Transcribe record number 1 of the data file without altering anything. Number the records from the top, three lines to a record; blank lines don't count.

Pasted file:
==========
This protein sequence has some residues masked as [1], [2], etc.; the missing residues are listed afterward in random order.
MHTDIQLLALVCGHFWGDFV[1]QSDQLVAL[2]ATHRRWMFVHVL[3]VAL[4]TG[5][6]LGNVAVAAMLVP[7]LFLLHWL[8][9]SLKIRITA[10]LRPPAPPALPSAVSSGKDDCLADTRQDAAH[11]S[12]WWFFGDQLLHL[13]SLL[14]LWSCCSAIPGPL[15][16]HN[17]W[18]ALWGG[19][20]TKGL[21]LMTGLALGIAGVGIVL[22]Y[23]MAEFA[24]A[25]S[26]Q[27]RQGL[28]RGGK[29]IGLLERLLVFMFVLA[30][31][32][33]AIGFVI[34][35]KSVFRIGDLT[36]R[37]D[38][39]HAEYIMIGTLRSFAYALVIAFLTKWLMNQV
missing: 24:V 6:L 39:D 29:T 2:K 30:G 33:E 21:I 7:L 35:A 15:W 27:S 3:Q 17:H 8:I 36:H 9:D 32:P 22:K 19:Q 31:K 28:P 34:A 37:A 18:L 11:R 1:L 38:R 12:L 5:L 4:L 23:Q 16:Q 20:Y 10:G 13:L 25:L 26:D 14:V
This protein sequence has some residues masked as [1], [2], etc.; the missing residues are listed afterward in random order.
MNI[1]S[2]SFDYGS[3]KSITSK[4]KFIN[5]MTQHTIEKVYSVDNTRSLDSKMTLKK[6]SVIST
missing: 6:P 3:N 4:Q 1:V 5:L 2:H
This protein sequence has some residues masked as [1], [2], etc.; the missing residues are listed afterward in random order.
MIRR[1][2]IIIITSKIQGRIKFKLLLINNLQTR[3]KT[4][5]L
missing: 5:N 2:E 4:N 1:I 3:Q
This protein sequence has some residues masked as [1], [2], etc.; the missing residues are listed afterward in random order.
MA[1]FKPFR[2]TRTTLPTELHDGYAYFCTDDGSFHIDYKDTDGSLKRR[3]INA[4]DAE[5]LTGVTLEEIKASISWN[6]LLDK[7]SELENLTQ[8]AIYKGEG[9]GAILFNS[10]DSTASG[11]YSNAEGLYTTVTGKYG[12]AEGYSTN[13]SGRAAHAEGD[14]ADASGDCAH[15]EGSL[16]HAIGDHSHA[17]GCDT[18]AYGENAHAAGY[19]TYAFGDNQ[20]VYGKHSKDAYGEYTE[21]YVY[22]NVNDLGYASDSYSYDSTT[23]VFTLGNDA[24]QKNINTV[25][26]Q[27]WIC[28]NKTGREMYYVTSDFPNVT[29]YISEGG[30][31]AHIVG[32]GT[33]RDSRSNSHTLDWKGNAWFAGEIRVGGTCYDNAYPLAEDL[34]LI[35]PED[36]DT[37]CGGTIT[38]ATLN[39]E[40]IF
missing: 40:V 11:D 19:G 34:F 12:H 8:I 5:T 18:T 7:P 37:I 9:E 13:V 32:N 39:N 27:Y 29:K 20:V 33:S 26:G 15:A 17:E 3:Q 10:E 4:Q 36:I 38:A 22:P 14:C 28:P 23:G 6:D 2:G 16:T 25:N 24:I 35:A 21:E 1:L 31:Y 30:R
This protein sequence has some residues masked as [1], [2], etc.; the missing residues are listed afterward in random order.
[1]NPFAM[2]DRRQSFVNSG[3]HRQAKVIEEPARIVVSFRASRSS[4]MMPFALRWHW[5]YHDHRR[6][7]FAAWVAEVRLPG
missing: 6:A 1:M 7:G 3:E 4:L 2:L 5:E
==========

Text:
This protein sequence has some residues masked as [1], [2], etc.; the missing residues are listed afterward in random order.
MHTDIQLLALVCGHFWGDFV[1]QSDQLVAL[2]ATHRRWMFVHVL[3]VAL[4]TG[5][6]LGNVAVAAMLVP[7]LFLLHWL[8][9]SLKIRITA[10]LRPPAPPALPSAVSSGKDDCLADTRQDAAH[11]S[12]WWFFGDQLLHL[13]SLL[14]LWSCCSAIPGPL[15][16]HN[17]W[18]ALWGG[19][20]TKGL[21]LMTGLALGIAGVGIVL[22]Y[23]MAEFA[24]A[25]S[26]Q[27]RQGL[28]RGGK[29]IGLLERLLVFMFVLA[30][31][32][33]AIGFVI[34][35]KSVFRIGDLT[36]R[37]D[38][39]HAEYIMIGTLRSFAYALVIAFLTKWLMNQV
missing: 24:V 6:L 39:D 29:T 2:K 30:G 33:E 21:I 7:L 35:A 15:W 27:S 3:Q 17:H 8:I 36:H 9:D 32:P 22:K 19:Q 31:K 28:P 34:A 37:A 18:L 11:R 1:L 38:R 12:L 5:L 4:L 23:Q 16:Q 20:Y 10:G 13:L 25:L 26:D 14:V